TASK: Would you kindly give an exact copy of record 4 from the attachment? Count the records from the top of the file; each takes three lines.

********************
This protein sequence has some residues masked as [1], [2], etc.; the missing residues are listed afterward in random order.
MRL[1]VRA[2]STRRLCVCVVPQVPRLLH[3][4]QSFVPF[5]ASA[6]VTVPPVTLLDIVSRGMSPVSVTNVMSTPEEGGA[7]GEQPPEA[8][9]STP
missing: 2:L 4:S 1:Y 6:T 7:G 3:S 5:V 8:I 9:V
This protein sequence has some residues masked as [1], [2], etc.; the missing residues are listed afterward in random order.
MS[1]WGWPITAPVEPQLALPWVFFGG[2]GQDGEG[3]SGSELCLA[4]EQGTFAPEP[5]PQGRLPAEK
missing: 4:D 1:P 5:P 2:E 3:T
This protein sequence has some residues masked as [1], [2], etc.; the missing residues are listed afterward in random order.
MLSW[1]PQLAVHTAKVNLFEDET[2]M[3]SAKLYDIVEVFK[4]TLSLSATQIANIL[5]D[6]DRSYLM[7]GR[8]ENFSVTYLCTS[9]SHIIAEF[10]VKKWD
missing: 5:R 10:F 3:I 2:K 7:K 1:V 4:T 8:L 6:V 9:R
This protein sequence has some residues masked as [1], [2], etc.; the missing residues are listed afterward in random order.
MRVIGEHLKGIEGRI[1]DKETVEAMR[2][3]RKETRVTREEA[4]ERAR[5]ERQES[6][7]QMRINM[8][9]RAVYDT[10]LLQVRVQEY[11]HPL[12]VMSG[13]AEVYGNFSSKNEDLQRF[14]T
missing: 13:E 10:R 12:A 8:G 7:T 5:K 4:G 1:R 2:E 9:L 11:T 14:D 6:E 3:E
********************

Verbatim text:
This protein sequence has some residues masked as [1], [2], etc.; the missing residues are listed afterward in random order.
MRVIGEHLKGIEGRI[1]DKETVEAMR[2][3]RKETRVTREEA[4]ERAR[5]ERQES[6][7]QMRINM[8][9]RAVYDT[10]LLQVRVQEY[11]HPL[12]VMSG[13]AEVYGNFSSKNEDLQRF[14]T
missing: 13:E 10:R 12:A 8:G 7:T 5:K 4:G 1:R 2:E 9:L 11:T 14:D 6:E 3:E